“It is practically certain that in 2022,” George also predicted, “nearly all women will have discarded the idea that they are primarily ‘makers of men.’ Most fit women will then be following an individual career. All positions will be open to them and a great many women will have risen high.” George also guessed that many women of the future would be serving in government, having been elected to Congress, and appointed to positions that included judicial posts, and even “some in the president’s Cabinet.”
Granted, not every one of George’s predictions was quite so up to par. Of nutrition in the year 2022, he surmised that “It is conceivable, though not certain, that in 2022 a complete meal may be taken in the shape of four pills.”
Despite the proliferation of vitamins and other supplementary dietary regimens in existence today, George was quick to concede that his projections about meals in pill form were “not entirely visionary” and that he was “convinced that corned beef hash and pumpkin pie will still exist.” Hey, for my own part, I’m especially glad that he left open for these appetizing possibilities.
UFOs: An Entertaining Theory for 2022
On a final Ufological note, I was recently reminded of an amusing prediction that appeared in the New York Times several years ago by one of my readers, who recalled me writing about it back in early 2013.
The item in question dealt with an interactive feature originally published in late 2011 titled “Predicting the Future of Computing,” which presented a slew of crowd-sourced contributions from Times readers about how they envisioned major developments in computing, and a few other tangent threads related to general futurism.
One particularly insightful reader shared the following idea, having to do with a subject that the Times would (now famously) bring back to the forefront of public discourse in 2017: UFOs, or as they are often called, UAP. In the year 2022, the reader predicted, it will be learned that UFOs represent “tourists from Earth’s future,” and in some instances “future biologists collecting non-genetically modified food crop seeds.”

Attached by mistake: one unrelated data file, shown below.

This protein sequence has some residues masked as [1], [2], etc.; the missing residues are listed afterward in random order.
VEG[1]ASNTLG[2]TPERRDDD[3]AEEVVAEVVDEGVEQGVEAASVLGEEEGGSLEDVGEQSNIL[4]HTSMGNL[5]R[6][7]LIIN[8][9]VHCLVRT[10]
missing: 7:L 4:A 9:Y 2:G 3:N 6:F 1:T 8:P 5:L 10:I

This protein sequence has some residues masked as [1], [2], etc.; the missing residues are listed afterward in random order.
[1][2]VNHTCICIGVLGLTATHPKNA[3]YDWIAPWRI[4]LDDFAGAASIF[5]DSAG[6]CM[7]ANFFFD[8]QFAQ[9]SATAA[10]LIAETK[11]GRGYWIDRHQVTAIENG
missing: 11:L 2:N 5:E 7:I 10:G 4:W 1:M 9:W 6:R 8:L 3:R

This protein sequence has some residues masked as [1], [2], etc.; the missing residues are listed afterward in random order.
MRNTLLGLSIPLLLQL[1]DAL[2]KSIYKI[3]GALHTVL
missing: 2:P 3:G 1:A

More than really being a valid or likely prediction about future UFO revelations for 2022, the reader’s lighthearted supposition reflected concerns that remain persistent about GMOs, and how they might be affecting our nutrition, and more broadly, the world in general. Although it remains to be seen whether any new revelations about UFOs on par with this Times reader’s prediction will come to light in the months ahead, one thing does appear to be evident: as the UAP debate rages on, it has managed to claim a far greater degree of credibility in the decade since this prediction first appeared.
With such renewed interest—and renewed efforts by the U.S. government at trying to assess what UAP could represent—finding the ultimate resolution to this mystery could now be just a matter of “time”… even if they don’t end up representing visits by concerned biologists from our distant future.
In the first (and hopefully not last) ever episode of Tech Talk, the Debrief’s brand-spankin’ new hosts Josh Rutledge and Mr. Stefan Gearhart take a look at a piece of equipment known as the PreSonus Studio 68C.
The Battle of Yavin, more commonly known as the Death Star Battle from the original 1977 cinema classic Star Wars: A New Hope, has been remastered in 4K. Director George Lucas famously “upgraded” his landmark trilogy in 1997, but many fans of the original theatrical release bemoaned the added CGI effects and restored deleted scenes that made their way into these remastered “special edition” versions.
Designing and building a house is no easy feat. But it may get easier thanks to 3D printing. On December 21, 2021, the nonprofit organization Habitat for Humanity dedicated its first 3D printed home to a family in need.